Sometime later king Agrippa and Bernice came to Caesarea to welcome Festus to Israel.  After several days Festus told the king about PaulÕs case.  He told the king that Felix had left a certain man in custody that the religious leaders in Jerusalem were eager to have condemned to death.  He had told these leaders that Roman law forbade the condemnation of any man without due process of law that allowed him to defend himself against the charges made against him.


Acts 25:17 Therefore, when they were come hither, without any delay on the morrow I sat on the judgment seat, and commanded the man to be brought forth.

Acts 25:18 Against whom when the accusers stood up, they brought none accusation of such things as I supposed:

Acts 25:19 But had certain questions against him of their own superstition, and of one Jesus, which was dead, whom Paul affirmed to be alive.

Acts 25:20 And because I doubted of such manner of questions, I asked him whether he would go to Jerusalem, and there be judged of these matters.

Acts 25:21 But when Paul had appealed to be reserved unto the hearing of Augustus, I commanded him to be kept till I might send him to Caesar.


Festus notes the intense hatred of these Jews by noting that they were present the very next day on his return to Caesarea to see Paul tried.  The governor goes on to tell the king that he was surprised once he heard their accusations against the man.  There was nothing for which he could adjudicate against Paul according to Roman law; their accusations all centered on the practice of their own ÒsuperstitionsÓ and the fact that he declared himself a follower of Jesus—a man that had been killed but whom Paul declared to be alive. 


Festus declared that he did not know how to proceed against such charges, so he asked Paul if he would be willing to stand trial in Jerusalem.  Paul had refused and appealed his case to Caesar and was now in custody until he could make arrangements to send him to Rome.


Acts 25:22 Then Agrippa said unto Festus, I would also hear the man myself. To morrow, said he, thou shalt hear him.

Acts 25:23 And on the morrow, when Agrippa was come, and Bernice, with great pomp, and was entered into the place of hearing, with the chief captains, and principal men of the city, at FestusÕ commandment Paul was brought forth.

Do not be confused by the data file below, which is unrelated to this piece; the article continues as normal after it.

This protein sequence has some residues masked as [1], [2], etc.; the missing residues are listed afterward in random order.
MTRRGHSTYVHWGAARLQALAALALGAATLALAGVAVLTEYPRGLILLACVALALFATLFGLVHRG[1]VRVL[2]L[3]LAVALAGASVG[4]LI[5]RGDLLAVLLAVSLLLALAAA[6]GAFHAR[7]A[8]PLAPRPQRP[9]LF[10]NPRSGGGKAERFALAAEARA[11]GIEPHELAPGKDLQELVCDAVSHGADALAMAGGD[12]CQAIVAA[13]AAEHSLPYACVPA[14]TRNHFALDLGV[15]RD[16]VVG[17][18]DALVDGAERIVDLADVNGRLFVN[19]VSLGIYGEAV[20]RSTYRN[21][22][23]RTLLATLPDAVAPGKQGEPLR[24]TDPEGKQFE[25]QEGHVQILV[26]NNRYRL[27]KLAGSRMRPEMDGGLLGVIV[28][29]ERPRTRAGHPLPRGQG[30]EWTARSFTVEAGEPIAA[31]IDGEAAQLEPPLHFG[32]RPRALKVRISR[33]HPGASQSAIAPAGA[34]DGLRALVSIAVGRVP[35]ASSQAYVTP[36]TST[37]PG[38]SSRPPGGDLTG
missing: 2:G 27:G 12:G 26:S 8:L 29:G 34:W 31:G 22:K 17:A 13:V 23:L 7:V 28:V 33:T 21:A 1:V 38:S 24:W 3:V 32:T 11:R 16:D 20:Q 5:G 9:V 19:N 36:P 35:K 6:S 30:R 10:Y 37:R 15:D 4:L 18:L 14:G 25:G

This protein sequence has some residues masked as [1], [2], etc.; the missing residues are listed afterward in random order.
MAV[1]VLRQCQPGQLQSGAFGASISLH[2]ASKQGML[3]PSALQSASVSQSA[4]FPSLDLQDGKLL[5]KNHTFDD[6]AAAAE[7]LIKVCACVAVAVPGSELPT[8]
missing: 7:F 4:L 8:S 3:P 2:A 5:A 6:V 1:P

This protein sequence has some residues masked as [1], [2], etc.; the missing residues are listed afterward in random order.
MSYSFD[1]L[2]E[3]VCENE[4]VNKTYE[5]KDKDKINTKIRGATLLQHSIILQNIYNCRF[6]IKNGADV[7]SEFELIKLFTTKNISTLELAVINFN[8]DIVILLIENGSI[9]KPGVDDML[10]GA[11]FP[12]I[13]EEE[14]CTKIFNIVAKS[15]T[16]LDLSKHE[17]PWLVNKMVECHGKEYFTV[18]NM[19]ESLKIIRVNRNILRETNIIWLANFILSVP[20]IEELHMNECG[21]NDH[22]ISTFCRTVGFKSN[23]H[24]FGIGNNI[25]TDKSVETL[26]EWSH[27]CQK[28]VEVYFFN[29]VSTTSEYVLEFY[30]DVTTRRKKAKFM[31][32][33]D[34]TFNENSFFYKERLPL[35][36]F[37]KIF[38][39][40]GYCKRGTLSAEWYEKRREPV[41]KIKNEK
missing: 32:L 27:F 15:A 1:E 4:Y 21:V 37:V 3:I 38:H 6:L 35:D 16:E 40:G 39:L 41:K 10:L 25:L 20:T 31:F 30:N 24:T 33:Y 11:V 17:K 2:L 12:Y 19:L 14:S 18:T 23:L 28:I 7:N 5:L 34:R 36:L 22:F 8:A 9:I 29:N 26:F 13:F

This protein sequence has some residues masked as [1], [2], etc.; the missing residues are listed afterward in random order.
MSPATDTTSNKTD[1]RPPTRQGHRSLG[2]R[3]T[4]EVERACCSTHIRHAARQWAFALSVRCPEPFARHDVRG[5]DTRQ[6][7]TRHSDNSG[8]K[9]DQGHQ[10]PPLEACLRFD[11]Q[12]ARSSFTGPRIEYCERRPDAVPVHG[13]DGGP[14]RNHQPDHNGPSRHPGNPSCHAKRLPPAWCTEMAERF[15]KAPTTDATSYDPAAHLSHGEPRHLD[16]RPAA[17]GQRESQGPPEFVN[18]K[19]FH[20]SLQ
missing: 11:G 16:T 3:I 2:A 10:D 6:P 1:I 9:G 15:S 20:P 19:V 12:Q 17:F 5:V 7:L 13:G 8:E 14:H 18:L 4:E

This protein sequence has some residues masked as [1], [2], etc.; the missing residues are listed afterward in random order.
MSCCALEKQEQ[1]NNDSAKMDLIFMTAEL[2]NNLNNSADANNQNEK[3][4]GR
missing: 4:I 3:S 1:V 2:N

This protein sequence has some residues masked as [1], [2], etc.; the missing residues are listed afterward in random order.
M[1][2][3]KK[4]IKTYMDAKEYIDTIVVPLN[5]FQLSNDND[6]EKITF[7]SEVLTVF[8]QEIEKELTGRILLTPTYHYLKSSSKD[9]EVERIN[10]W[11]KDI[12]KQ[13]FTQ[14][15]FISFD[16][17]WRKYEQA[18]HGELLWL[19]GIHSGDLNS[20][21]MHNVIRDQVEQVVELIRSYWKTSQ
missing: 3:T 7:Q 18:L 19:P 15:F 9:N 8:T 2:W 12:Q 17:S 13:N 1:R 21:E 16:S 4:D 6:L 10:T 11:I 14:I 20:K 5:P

Acts 25:24 And Festus said, King Agrippa, and all men which are here present with us, ye see this man, about whom all the multitude of the Jews have dealt with me, both at Jerusalem, and also here, crying that he ought not to live any longer.

Acts 25:25 But when I found that he had committed nothing worthy of death, and that he himself hath appealed to Augustus, I have determined to send him.


Agrippa told Festus that he would like to hear from Paul himself, so Festus told him he would arrange it for the next day.  Agrippa and Bernice entered the justice hall with great ceremony accompanied by some of the most prominent men and military leaders in the city.   Festus then commanded that Paul be brought forward.  Festus identified Paul as the man against whom many of the Jewish leaders both in Caesarea and in Jerusalem are seeking the death penalty.  The governor also made it clear that he could not find that Paul had done anything worthy of pronouncing such judgment.  He noted that Paul had appealed to Caesar, and that he was determined to honor his request.


Acts 25:26 Of whom I have no certain thing to write unto my lord. Wherefore I have brought him forth before you, and specially before thee, O king Agrippa, that, after examination had, I might have somewhat to write.

Acts 25:27 For it seemeth to me unreasonable to send a prisoner, and not withal to signify the crimes laid against him.


Now the pretext for this gathering—to let king Agrippa question Paul and help Festus determine how to compose a letter to Caesar in sending the man to Caesar to stand trial.  Festus didnÕt think the Caesar would consider it reasonable to have a man sent to appear before him for trial without identifying specific charges against him.